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Sweepstakes to cops: your move

A woman charged with illegally operating sweepstakes-style video gambling machines got off in court this week after prosecutors dismissed the charges.


The sweepstakes industry was quick to declare another win as they pushback against a state law banning sweepstakes machines.

“These games have been found to be legal,” said George Hyler, an attorney who has represented several sweepstakes operators as they have come to trial.

This week marked the fourth charge against sweepstakes operators in Haywood, Jackson or Macon counties to be dismissed, dropped or found not guilty.

The latest was Tami Nicholson, the operator of the former Winner’s Circle Sweepstakes Parlor in Waynesville. She was visibly pleased after the charges were dropped in court Monday, but was advised not to speak to the media by Hyler. 

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Hyler said the courts are consistently siding with his claims that a new breed of sweepstakes machines now proliferating through the region are legal because they have an element of “skill and dexterity.”

The latest ruling will likely further embolden the industry, which was already making in roads back into the gas stations across the region with its machines. Sweepstakes machines are now known to be operating in the open at least eight different gas stations in Macon, Jackson, Swain and Haywood counties, plus the towns of Sylva and Waynesville.

The arrival of more is imminent — Nicholson is among those who will likely attempt to open up sweepstakes machines somewhere soon following the dropped charges this week.

The decision to drop the charges should not be taken as a signal by the sweepstakes industry that their new style of machines are legal, according to District Attorney Mike Bonfoey.

At least, not exactly.

“This is not precedent,” Bonfoey said. “I always said we look at these things on a case-by-case basis.”

Bonfoey would not say whether the new machines claiming an element of skill are illegal. But nor did he say they are legal. District Attorney Mike Bonfoey disagreed.

The four charges dropped, dismissed or found not guilty to date in Haywood, Jackson and Macon counties aren’t precedent setting. They are misdemeanors, and low-level misdemeanor rulings by county judges don’t carry any weight — at least in terms of far-reaching legal interpretations of the statute.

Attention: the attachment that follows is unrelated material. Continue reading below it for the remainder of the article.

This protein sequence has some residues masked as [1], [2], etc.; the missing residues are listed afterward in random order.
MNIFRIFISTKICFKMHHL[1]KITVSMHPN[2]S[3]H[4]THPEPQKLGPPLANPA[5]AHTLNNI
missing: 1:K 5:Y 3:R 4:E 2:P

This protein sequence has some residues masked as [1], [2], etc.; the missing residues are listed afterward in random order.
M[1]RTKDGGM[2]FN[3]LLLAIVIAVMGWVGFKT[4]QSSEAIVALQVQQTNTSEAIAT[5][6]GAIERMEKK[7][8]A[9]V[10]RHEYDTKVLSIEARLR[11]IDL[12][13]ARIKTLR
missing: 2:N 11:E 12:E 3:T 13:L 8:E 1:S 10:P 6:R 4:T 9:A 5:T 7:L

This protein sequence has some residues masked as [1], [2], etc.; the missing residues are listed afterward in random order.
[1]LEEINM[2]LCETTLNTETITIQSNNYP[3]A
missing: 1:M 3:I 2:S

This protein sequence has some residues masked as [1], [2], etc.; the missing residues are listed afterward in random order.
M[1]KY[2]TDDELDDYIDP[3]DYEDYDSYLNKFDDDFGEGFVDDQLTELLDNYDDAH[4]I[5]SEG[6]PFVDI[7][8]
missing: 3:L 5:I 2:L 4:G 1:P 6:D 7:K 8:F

A N.C. Supreme Court ruling shutdown sweepstakes machines in January. But it wasn’t long before they cropped back up again, claiming they’d found a loophole in the law and tailored a new style of machines that they claimed were legal. 

It was the same old strategy in the decade-long war between state lawmakers and the video gambling industry. As soon as one form of video gambling was outlawed, the industry tweaked the style of games and declared the reincarnation was legal until new laws or court rulings came along to the contrary.

Law enforcement didn’t buy the sweepstakes industry claims that their new machines were legal, however. Police in Maggie Valley, Canton, Waynesville and Sylva and the sheriff’s office in Macon all arrested and charged people for operating sweepstakes machines in apparent violation of the law.

With many of the charges not sticking, where does this leave law enforcement?

“They should enforce the laws whatever the law may be,” Bonfoey said.

However, law enforcement can only press the charges and build evidence — it’s up to prosecutors to bring the cases to court. 

“The district attorney has the ultimate discretion in the prosecution of these cases,” said Waynesville Police Chief Bill Hollingsed. “As far as future enforcement, the statute is still valid until we are told by the courts to no longer enforce the statute.”

But for now, the enforcement landscape is spotty. Some sheriffs and cops are letting sweepstakes operate unfettered while turning the other cheek. In other towns, police have cracked down. That is irksome to the sweepstakes operators themselves as they navigate the fluctuating discretion of law enforcement.

“They need to open it wide open or control it. I don’t care which one, I just want a level playing field — not the local sheriff saying who can play and who cannot, ” said Leonard Watson, who has sweepstakes machines in Swain and Jackson counties.



Civil suit by sweepstakes industry can’t get traction

A civil lawsuit by the sweepstakes-style video gambling industry against law enforcement in Jackson and Macon counties was dismissed this week.

The civil suit against the Sylva police chief, Highlands police chief and Macon sheriff claimed a new incarnation of the sweepstakes machines are in fact legal and should be left alone. 

A ruling was signed by Judge Gary Gavenous dismissing the case late Tuesday. There was no explanation in his order for why it was dismissed.

However, the local law enforcement agencies had argued that the sweepstakes industry’s beef should be with the state, which wrote the laws, not the local cops enforcing them.

Civil suits filed against local police chiefs and sheriffs by sweepstakes companies elsewhere in the state have been successfully dismissed on the same grounds.

Many law enforcement agencies in the region were waiting and watching to see what the outcome of the civil case would be before going after sweepstakes operators that have set up shop again in recent months. They claim they are exempt from the state sweepstakes ban because they have a skill and dexterity component, although the level of “skill” the games take is questionable.

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